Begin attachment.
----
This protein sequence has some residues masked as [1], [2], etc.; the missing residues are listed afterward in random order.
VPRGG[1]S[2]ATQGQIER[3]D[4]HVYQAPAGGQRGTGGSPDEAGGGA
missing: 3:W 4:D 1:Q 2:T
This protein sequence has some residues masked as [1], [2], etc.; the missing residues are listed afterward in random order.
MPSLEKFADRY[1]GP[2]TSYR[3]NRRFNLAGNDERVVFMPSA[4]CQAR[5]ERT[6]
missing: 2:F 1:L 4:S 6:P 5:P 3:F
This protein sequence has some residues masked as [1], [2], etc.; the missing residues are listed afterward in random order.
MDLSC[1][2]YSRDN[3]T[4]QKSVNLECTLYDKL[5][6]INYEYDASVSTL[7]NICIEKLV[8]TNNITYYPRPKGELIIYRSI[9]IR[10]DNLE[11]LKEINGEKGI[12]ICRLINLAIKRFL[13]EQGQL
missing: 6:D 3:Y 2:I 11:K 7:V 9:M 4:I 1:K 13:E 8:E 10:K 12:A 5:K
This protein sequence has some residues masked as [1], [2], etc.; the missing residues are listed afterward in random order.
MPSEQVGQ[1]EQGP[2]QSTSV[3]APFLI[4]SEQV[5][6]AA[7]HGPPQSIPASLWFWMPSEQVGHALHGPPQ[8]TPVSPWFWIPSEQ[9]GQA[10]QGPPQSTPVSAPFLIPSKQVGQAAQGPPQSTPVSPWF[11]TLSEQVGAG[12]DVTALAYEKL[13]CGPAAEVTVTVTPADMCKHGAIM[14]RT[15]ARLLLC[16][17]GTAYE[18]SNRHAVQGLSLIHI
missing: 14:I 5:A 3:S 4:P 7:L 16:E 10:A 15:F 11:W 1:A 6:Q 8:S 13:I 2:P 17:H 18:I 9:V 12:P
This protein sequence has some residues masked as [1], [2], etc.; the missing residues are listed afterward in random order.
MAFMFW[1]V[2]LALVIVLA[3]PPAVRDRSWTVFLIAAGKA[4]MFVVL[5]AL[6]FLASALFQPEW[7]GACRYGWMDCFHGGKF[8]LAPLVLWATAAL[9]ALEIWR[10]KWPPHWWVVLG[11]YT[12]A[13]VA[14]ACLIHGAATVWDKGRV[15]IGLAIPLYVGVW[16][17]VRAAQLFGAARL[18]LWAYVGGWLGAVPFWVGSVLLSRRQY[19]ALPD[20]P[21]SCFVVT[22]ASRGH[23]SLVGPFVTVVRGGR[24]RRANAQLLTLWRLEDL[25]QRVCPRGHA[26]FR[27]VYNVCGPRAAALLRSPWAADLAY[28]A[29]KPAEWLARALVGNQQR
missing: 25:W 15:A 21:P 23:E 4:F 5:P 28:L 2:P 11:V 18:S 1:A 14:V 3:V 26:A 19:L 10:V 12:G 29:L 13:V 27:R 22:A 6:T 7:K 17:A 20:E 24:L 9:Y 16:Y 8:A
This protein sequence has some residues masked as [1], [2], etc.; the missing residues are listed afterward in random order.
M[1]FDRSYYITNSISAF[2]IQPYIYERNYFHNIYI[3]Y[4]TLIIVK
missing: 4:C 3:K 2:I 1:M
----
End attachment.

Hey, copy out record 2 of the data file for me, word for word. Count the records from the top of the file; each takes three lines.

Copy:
This protein sequence has some residues masked as [1], [2], etc.; the missing residues are listed afterward in random order.
MPSLEKFADRY[1]GP[2]TSYR[3]NRRFNLAGNDERVVFMPSA[4]CQAR[5]ERT[6]
missing: 2:F 1:L 4:S 6:P 5:P 3:F